Irma Medrano: Don’t Send Me Back to My Abuser

In 1995, Irma Medrano fled El Salvador after being subject to horrible abuse at the hands of her husband. For years he had routinely beaten her, strangled her with a leather belt and threatened to kill her. Every time she complained to the Salvadoran police she was told that they would not intervene in a private family matter; he was, after all, her husband. Hapless and terrified, Medrano came to the San Francisco Bay Area and took refuge with her sister, hoping to begin a new life and eventually bring her children, whom she had left behind with relatives. Today she faces imminent deportation back to El Salvador–and the potential wrath of her husband.

The Department of Justice’s Board of Immigration Appeals (BIA) has not yet made a decision regarding a motion to allow her to apply for asylum, but the Department of Homeland Security denied her request to wait for the BIA’s decision before deporting her. Despite reports from Medrano’s family members in El Salvador that her abuser has started to look for her after hearing she might be deported, and that Salvadoran police have never been able to protect her, lawyers from the Department of Homeland Security argued for her deportation, saying:

The government and police of El Salvador are far more willing and far better able address (Medrano’s) concern regarding her husband.

Their position is questioned by Karen Musalo, a scholar at the Center for Immigration and Refugee Studies, who has done extensive research on El Salvador and asserts that DHS claims are “totally and verifiably false”. The Overseas Security Advisory Council, a U.S government organization, listed El Salvador as “one of the most violent countries in the world” in 2010.  The OSAC also noted a 10 percent increase in the number of rapes in El Salvador from 2008 to 2009, adding that not even 20 percent of rapes in the country are even reported.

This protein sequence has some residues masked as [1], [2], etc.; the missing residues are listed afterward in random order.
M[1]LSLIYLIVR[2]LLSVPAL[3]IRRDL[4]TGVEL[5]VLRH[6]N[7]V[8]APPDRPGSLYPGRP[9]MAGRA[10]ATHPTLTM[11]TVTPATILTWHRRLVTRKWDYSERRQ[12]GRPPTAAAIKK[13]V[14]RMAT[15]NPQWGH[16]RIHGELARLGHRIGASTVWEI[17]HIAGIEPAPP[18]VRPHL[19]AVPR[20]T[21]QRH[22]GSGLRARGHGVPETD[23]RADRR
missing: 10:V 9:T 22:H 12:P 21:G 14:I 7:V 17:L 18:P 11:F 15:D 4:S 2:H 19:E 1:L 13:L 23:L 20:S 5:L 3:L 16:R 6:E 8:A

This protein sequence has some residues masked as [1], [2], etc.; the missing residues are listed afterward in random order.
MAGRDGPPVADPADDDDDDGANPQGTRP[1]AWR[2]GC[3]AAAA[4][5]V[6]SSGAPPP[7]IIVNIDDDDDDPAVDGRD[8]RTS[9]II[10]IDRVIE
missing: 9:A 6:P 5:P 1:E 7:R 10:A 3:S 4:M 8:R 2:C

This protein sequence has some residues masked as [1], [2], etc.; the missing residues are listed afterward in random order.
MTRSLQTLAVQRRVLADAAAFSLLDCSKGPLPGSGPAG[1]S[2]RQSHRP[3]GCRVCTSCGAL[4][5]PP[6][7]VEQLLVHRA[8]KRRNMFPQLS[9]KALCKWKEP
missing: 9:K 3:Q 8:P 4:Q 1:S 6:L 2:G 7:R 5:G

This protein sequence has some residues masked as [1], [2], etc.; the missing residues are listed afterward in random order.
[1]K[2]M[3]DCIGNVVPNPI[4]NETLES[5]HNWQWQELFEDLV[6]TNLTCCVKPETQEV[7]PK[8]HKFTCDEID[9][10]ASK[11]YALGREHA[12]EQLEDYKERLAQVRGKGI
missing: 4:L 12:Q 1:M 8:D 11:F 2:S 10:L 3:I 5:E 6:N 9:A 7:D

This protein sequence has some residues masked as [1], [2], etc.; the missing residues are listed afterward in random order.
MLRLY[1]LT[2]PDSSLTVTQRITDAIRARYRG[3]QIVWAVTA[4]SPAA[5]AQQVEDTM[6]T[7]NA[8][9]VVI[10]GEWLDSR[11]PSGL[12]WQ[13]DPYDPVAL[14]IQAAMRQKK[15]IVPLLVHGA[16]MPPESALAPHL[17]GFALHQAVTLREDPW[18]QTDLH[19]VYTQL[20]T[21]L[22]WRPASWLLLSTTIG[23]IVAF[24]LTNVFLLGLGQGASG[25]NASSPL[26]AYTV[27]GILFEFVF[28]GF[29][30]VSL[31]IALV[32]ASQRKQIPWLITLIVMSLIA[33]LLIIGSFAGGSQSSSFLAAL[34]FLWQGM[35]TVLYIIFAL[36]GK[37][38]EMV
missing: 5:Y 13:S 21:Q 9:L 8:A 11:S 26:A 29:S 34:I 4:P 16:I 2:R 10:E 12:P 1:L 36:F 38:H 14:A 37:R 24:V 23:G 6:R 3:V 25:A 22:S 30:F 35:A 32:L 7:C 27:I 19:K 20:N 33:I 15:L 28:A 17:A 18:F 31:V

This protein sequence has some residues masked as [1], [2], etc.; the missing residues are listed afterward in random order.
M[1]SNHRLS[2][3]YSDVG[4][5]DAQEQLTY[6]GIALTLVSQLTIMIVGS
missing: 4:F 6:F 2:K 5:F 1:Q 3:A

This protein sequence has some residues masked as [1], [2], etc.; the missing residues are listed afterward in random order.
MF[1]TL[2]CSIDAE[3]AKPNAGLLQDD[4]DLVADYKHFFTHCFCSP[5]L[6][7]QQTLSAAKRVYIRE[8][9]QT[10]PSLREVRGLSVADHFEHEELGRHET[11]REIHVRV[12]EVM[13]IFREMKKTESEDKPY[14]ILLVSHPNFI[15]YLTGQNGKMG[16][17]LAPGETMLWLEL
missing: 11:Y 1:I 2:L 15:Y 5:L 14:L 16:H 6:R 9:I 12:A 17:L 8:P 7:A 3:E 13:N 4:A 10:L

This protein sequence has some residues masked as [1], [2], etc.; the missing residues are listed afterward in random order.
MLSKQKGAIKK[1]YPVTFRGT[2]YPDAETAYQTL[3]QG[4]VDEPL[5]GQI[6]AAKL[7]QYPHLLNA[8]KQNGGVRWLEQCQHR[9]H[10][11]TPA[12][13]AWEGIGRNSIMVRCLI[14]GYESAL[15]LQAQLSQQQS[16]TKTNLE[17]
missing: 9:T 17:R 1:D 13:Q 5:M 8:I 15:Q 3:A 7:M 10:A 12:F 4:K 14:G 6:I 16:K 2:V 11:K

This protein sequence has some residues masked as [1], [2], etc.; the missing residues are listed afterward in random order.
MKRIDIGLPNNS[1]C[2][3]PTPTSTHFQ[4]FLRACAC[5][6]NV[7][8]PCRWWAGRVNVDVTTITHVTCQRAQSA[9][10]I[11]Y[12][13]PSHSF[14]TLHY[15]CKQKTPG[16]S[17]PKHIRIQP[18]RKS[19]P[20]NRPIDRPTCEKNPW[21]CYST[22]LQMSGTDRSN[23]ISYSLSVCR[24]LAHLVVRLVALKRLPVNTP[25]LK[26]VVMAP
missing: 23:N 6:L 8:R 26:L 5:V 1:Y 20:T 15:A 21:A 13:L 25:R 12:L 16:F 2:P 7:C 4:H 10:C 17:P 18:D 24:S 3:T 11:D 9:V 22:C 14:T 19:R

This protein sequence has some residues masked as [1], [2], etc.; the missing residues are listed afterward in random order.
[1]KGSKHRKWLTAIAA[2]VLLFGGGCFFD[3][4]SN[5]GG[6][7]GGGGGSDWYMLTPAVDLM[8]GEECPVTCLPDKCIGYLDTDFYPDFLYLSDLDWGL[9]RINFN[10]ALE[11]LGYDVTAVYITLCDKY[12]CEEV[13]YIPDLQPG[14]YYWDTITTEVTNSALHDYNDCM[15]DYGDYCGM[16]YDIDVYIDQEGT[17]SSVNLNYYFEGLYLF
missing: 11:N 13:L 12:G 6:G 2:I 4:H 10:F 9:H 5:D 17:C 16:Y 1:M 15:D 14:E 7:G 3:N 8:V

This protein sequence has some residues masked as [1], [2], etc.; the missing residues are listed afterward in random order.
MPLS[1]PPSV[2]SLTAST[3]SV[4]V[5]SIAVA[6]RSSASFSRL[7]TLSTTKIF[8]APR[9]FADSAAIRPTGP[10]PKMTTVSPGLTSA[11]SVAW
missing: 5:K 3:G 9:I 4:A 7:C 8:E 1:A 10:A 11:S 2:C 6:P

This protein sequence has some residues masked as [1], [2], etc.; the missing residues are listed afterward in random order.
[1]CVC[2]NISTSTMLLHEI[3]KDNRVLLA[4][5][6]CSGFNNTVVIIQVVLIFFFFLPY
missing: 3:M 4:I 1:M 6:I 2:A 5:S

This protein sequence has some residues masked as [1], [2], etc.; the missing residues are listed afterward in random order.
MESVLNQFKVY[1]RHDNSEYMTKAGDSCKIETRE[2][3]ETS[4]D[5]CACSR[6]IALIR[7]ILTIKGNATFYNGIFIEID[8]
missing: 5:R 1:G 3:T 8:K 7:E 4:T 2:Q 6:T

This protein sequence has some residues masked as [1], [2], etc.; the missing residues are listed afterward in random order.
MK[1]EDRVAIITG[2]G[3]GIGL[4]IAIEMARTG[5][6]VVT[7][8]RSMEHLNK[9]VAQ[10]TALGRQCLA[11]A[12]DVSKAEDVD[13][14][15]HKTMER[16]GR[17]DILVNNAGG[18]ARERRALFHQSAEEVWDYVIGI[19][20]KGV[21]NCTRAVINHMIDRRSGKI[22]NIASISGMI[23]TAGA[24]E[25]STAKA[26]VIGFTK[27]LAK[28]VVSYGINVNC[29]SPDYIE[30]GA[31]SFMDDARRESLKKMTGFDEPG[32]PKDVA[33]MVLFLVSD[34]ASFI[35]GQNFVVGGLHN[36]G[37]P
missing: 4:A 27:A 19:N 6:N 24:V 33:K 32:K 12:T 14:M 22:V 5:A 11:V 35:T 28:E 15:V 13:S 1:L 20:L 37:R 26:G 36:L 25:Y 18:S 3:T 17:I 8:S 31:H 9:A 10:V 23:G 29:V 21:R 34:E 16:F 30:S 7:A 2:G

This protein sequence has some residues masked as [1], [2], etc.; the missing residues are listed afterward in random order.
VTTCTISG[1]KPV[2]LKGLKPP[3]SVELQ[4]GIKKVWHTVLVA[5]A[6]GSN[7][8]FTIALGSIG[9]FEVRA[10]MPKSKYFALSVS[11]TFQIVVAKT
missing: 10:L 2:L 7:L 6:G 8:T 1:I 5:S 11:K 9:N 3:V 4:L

The failure of the Department of Homeland Security to grant respite to Medrano is particularly troublesome in light of recent legal developments in asylum law: This past June, the Obama Administration recognized fear of domestic abuse as a possible basis for asylum claims. In that case, a woman from Mexico successfully petitioned for asylum on the basis that she feared persecution from a man who had repeatedly raped her at gunpoint, stolen from her and even tried to burn her alive. Medrano did not learn of this new legal development in time to file a petition before she was ordered to be deported. Her attorneys have asked the Department of Homeland Security to stay her deportation so she could pursue an asylum claim under this new basis, but it refused.

In the meantime, Irma Medrano, now 44 and the mother of two U.S.-born children as well, languishes in a jail in Yuba City, Calif., awaiting deportation at any time. She has told U.S authorities that she faces almost certain torture if she returns home, as her husband has vowed to avenge her fleeing. Irma’s only hope to evade deportation at this point is if Attorney Gen. Eric Holder or Assistant Sec. for Immigration and Customs and Immigration Enforcement John Morton will intervene and order a stay on her deportation.

Can you help? Please sign the petition to keep Irma Medrano from being deported:

[iframe http://dev-msmag.pantheonsite.io_care2_deportation.asp 240]

Photo of Irma Medrano courtesy of her lawyer, Aubra Fletcher.


Rafia Zakaria is the first Pakistani American woman to serve as a Director for Amnesty International USA. She is a lawyer and Ph.D. candidate in Political Science at Indiana University. She is currently working on her dissertation entitled "Negotiating Identity: Sharia, multiculturalism and Muslim women." Rafia writes a weekly column for the DAWN newspaper which is the largest and oldest English newspaper in Pakistan. Her work has also appeared in the New York Times, Arts and Letters Daily, the Nation and the American Prospect. She is the only Pakistani American woman recognized by a joint resolution of the Indiana House and Senate for her work on women's rights.